It's called pouching. She may have difficulty swallowing. The saliva or other food backs up in her mouth. The more it backs up, the more difficult it is to swallow due to its size and her anxiety.

There are suction devices for dementia.
Helpful Answer (4)
Reply to sanhoro12
Report

Drink more water
Helpful Answer (2)
Reply to PussJr
Report

Oral care is very important -- if bacteria build in her mouth she can aspirate it and the bacteria infects lungs turning into pneumonia. She may not be swallowing all her food and meds. She could be pocketing it in her mouth. I brushed my mom's teeth and used a portable water pic at a low setting to rinse..eventually she was not able to tolerate that so I resorted to mouthwash and oral swabs. If you do not clean her mouth at least a few times a day, she will get pneumonia.

I did buy a portable suction device from Amazon.
Helpful Answer (4)
Reply to cetude
Report
Ricky27 Nov 18, 2019
This is good to know, thanks.
(0)
Report
See 1 more reply
Can you ask her doctor to get a speech evaluation? You may get some recommendations how to handle this. Yes, there is a time with some dementias that aspiration issues can happen. Meanwhile if you say she has no problems with food, try offering her some items that you know she can swallow to see if the thin saliva can be just swallowed down. This is an interim suggestion.

Suction is an option if you are willing to stick the catheter or wand far back in the throat. Either she will demonstrate a gag reflex or not. A speech therapist can help determine if this is a way to go.

There are other suggestions, but a professional eval may get the fastest option out to you
Helpful Answer (2)
Reply to MACinCT
Report

"Remembering" to swallow is often a problem.
Another problem arises when the body does not realize that swallowing a liquid, or anything for that matter the things that need to go to the stomach has to be diverted from the lungs. If the body/brain does not realize that it is a fluid or solid it may not divert and the food or liquid can end up being aspirated. This can lead to "Aspiration Pneumonia" and that can be fatal.
There are medications that will decrease the saliva. Or you can use swabs designed for this purpose.
It may also be the time that you need to start thickening fluids as well as chopping or pureeing solids.
To confirm this the doctor could refer her for a swallow test.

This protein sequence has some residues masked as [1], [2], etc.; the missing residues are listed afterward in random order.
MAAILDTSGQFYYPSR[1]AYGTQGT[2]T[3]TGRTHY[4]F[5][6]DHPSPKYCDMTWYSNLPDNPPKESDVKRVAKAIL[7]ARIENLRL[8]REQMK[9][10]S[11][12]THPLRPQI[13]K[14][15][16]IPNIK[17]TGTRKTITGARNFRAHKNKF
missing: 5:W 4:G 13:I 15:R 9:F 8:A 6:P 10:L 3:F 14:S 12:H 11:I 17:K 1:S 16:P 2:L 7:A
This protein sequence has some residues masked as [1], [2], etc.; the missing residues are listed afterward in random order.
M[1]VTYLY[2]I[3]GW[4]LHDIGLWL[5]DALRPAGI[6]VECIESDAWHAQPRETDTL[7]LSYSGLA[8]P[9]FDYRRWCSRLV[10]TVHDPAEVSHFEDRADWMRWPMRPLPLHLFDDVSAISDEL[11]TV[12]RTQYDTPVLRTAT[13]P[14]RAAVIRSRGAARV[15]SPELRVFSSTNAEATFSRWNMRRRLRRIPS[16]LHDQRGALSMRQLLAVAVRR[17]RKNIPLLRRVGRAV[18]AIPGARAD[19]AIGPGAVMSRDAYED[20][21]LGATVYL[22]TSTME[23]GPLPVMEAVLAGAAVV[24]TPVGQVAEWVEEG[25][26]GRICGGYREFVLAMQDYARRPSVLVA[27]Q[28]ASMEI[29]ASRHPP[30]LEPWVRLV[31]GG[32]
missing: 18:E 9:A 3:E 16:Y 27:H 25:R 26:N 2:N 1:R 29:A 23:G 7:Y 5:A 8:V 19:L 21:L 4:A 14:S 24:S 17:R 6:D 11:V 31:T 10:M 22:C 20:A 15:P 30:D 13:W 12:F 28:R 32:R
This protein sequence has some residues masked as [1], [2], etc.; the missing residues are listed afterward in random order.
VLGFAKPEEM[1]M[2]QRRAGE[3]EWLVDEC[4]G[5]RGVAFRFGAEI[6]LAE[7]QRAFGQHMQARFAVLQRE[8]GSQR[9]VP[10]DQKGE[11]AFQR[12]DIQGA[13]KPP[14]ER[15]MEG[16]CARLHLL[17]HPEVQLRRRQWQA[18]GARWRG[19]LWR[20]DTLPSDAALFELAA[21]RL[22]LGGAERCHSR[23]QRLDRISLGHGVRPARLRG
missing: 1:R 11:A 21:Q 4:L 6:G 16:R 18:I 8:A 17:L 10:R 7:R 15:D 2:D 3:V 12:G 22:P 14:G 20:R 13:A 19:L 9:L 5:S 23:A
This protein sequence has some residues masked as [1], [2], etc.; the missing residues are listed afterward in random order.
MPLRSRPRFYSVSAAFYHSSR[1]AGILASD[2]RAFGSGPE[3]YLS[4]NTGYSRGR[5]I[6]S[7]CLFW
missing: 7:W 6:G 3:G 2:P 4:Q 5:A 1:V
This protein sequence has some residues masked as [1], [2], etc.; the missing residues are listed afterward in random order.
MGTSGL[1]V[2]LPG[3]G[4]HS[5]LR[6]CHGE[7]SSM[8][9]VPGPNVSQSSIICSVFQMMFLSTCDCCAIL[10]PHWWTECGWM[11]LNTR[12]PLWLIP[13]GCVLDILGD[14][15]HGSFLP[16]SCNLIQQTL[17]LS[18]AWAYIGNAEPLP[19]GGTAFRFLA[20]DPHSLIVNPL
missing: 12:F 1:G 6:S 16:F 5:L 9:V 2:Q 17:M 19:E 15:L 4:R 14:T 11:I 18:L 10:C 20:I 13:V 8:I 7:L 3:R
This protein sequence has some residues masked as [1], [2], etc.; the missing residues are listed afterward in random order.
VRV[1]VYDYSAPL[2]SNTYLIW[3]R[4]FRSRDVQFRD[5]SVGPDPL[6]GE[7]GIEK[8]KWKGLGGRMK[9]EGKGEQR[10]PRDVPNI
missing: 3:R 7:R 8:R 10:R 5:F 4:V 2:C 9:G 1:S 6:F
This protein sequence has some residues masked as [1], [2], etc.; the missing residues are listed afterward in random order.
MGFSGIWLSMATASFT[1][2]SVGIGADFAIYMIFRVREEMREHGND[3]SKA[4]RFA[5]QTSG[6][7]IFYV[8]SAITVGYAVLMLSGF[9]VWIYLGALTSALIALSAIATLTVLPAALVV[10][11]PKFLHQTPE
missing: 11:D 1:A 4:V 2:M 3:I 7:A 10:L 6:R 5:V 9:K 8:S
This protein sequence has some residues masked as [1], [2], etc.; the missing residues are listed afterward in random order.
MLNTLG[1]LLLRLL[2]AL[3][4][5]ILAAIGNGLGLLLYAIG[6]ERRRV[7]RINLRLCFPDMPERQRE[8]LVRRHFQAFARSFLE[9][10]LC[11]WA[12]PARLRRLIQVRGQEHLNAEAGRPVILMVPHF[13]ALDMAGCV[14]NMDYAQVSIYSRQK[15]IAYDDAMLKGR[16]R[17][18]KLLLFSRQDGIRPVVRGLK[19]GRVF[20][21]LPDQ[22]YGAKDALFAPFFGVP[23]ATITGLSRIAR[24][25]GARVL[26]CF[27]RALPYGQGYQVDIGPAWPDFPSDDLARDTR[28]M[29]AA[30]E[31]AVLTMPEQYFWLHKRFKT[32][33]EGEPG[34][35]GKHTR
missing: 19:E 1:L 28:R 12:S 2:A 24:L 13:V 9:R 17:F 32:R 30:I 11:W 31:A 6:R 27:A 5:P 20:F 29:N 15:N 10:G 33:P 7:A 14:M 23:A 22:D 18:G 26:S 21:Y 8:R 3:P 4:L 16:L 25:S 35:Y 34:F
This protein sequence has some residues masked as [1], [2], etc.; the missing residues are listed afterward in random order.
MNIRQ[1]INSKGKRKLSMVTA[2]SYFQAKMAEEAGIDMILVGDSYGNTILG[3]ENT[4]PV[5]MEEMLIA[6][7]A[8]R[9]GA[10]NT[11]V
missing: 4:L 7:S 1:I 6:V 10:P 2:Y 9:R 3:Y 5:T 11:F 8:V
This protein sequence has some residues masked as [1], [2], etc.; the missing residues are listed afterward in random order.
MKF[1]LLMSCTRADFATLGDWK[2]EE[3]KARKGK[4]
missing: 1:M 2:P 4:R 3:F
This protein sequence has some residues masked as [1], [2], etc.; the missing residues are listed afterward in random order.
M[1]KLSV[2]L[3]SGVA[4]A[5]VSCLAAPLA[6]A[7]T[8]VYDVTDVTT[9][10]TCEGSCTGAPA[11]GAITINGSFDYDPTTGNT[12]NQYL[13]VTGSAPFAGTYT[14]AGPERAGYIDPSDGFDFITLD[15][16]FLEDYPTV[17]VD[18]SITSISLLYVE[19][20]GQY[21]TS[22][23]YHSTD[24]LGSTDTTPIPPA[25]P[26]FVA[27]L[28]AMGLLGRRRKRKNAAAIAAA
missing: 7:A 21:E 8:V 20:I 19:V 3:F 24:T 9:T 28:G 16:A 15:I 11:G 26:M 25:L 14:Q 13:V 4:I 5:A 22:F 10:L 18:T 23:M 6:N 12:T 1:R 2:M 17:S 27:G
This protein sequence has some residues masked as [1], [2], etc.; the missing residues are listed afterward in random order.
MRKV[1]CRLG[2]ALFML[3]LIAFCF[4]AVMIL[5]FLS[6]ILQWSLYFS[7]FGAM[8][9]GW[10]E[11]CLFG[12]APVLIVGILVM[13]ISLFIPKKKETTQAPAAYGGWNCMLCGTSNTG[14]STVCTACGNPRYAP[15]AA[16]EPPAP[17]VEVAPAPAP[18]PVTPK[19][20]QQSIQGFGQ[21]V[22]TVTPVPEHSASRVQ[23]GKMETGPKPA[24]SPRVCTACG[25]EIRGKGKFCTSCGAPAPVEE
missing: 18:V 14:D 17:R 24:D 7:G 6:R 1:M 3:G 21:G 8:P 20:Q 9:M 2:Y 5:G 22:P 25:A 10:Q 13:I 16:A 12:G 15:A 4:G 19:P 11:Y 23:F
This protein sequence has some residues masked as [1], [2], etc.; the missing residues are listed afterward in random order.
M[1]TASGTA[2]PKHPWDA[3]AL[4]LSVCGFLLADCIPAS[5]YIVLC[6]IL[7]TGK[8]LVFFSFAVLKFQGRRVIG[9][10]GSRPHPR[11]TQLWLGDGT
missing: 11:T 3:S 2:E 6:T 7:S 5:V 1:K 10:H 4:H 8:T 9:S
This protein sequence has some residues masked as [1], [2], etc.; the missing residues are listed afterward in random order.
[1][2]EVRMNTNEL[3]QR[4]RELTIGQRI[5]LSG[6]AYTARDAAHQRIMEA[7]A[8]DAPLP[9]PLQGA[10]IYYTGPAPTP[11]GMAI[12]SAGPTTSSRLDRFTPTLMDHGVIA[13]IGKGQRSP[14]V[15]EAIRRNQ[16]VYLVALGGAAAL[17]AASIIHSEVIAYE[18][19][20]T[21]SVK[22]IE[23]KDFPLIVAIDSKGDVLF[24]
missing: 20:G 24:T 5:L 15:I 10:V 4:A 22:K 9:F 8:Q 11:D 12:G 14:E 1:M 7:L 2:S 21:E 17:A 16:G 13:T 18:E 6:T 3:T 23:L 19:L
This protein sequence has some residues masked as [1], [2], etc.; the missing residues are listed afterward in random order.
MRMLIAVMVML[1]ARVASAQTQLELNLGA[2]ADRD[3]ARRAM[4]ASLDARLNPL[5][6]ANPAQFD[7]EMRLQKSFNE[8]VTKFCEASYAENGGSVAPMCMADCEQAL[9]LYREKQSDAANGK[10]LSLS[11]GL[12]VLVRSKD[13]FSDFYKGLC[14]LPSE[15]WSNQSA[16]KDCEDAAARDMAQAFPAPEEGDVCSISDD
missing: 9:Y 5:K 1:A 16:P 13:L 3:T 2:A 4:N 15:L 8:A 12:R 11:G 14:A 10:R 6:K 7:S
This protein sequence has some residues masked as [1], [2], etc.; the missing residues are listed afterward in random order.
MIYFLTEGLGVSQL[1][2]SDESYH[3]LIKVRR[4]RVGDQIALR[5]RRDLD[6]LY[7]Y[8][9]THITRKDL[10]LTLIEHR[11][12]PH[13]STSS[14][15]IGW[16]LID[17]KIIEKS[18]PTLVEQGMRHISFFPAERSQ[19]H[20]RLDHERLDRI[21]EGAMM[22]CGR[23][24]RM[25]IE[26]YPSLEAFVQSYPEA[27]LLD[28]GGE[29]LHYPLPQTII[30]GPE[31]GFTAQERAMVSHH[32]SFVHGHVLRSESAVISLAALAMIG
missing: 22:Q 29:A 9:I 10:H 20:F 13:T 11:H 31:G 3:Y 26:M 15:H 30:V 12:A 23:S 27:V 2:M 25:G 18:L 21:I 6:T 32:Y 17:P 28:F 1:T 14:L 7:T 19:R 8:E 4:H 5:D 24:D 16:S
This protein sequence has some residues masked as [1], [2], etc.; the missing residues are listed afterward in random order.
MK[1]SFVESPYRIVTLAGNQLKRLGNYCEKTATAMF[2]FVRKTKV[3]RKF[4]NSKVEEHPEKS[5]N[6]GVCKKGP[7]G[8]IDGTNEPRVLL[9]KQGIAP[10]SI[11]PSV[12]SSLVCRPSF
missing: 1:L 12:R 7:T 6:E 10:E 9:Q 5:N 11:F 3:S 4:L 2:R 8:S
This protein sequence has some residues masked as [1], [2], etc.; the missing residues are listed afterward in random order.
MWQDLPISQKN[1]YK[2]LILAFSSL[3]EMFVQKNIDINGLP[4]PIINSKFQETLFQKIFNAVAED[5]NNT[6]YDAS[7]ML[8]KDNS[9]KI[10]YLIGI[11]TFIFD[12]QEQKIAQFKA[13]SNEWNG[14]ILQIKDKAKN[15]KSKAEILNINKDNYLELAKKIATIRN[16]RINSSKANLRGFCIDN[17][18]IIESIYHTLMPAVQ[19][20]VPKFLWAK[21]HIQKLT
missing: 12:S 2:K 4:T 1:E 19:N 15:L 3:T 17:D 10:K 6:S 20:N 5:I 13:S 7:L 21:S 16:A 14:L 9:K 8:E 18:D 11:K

You probably can not get her to swallow or spit as she will not remember when to do it. Start looking for "clothing protectors" (aka bibs, I don't like the terms bibs or diapers for adults)
Helpful Answer (4)
Reply to Grandma1954
Report
Ririwoo Nov 14, 2019
Hi Thank you.
(1)
Report
Ririwoo, this is such an awful disease for everyone involved.

Hugs for all you do!

Please remember to take care of you during this difficult journey. The stress of watching a loved one slip away one brain cell at a time is greater than we think, it is so important to find a release for yourself, because if we don't leak we will blow. Your body is telling you something, listen.
Helpful Answer (3)
Reply to Isthisrealyreal
Report
Ririwoo Nov 14, 2019
Hello Thank you!
(1)
Report
My Mom is my best friend. I Love her so much.Today I broke down and cried. My left hand started shaking uncontrollably.Thank you for the comforting words,information and suggestions.
Helpful Answer (4)
Reply to Ririwoo
Report

I have seen products for suctioning the fluid out of her mouth. This may be a solution for you.
Helpful Answer (3)
Reply to Isthisrealyreal
Report

Maybe she can't rember she need to swallow it. Brain is weird. Ask her PCP.
Helpful Answer (2)
Reply to JoAnn29
Report

I'm sorry to see the news about your mother. I'm not sure about the answer to your question about saliva. My LO does that too, but, she didn't start doing it until she was in end stage dementia. I have read various reasons as to why this happens. I hope someone else can explain it. I think it has to do with the person forgetting how to use the muscles that cause swallowing, but, I'm not sure.
Helpful Answer (3)
Reply to Sunnygirl1
Report

Ask a Question

Subscribe to
Our Newsletter